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J Manipulative Physiol Ther. 2000 Jan;23(1):32-6.

Stress management: an exploratory study of chiropractic patients.

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RMIT, Department of Chiropractic, Osteopathy and Complementary Medicine, Faculty of Biomedical and Health Sciences, Bundoora, Victoria, Australia.



Stress is a recognized variable in the diagnosis, management, and prognosis of musculoskeletal conditions; chiropractic care is reputed to be successful in the management of stress-related visceral conditions. It may be useful for chiropractors to include stress management as a clinical care option.


To explore screening tools to aid stress self-assessment, investigate patients' perceptions of stress management as a chiropractic care option, and examine which stress-management strategies chiropractic patients perceive as most useful.


A multiphase qualitative study with purposive sampling of chiropractic clinics to maximize the diversity of the patient population. Convenience sampling of patients was undertaken in a Western Australian case study, an inner city, and a national exploratory study. Data for the case study were collected by semistructured interview. Questionnaires and a self-assessed stress-management task were used to collect data from the inner city and national studies. Data was thematically analyzed, and results were triangulated.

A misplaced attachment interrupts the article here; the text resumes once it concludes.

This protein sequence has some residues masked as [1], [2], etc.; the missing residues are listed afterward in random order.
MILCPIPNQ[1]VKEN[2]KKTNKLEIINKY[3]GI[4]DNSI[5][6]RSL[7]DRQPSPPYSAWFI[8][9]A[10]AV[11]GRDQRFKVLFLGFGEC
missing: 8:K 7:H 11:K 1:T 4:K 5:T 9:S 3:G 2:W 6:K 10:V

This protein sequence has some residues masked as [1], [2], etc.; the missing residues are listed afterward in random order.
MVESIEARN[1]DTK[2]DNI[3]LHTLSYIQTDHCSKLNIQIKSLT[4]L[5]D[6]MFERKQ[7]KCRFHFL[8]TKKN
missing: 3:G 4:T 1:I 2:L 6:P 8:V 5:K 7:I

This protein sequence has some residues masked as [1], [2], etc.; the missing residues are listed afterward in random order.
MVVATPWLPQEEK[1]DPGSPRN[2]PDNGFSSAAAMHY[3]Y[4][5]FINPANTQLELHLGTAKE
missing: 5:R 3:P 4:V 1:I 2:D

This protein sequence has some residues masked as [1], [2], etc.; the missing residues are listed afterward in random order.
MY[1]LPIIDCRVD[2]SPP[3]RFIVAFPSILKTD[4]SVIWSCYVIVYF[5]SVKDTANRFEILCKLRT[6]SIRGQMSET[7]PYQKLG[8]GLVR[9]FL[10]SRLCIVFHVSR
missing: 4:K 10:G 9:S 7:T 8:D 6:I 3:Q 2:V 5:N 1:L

The sample size of chiropractic patients in the West Australian case study was 48, 15 in the Western Australia exploratory study and 36 in the national study. A number of chiropractic patients participating in this study perceive themselves to be stressed and were interested in having stress-management strategies included in their chiropractic care. Individual patients preferred different stress-management options. This qualitative study found little justification for routinely using a stress-assessment technique more complex than asking the patient to rate his or her stress level as absent, minimal, moderate, or severe. Exercise, particularly walking, was found to be a prevalent pasttime among participants in the case study.


This study was too small to warrant statistical analysis; nonetheless, the results of this study are relevant because some patients believe they would benefit from chiropractic care that includes information about stress-management strategies.

[Indexed for MEDLINE]

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